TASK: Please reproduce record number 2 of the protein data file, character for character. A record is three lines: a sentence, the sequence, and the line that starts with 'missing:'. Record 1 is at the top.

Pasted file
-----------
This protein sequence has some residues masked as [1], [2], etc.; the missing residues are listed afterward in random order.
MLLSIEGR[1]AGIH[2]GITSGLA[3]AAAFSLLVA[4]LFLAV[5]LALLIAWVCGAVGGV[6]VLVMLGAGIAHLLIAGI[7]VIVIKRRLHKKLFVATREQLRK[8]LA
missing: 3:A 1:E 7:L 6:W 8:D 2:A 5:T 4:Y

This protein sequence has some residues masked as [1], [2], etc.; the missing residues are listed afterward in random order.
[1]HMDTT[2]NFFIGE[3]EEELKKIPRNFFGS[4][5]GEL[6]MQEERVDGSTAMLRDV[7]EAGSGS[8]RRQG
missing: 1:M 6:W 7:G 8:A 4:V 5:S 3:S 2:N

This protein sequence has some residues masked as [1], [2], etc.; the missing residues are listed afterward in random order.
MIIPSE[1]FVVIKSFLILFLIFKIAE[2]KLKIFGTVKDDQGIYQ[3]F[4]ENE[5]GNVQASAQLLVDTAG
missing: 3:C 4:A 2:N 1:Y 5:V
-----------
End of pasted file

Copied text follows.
This protein sequence has some residues masked as [1], [2], etc.; the missing residues are listed afterward in random order.
[1]HMDTT[2]NFFIGE[3]EEELKKIPRNFFGS[4][5]GEL[6]MQEERVDGSTAMLRDV[7]EAGSGS[8]RRQG
missing: 1:M 6:W 7:G 8:A 4:V 5:S 3:S 2:N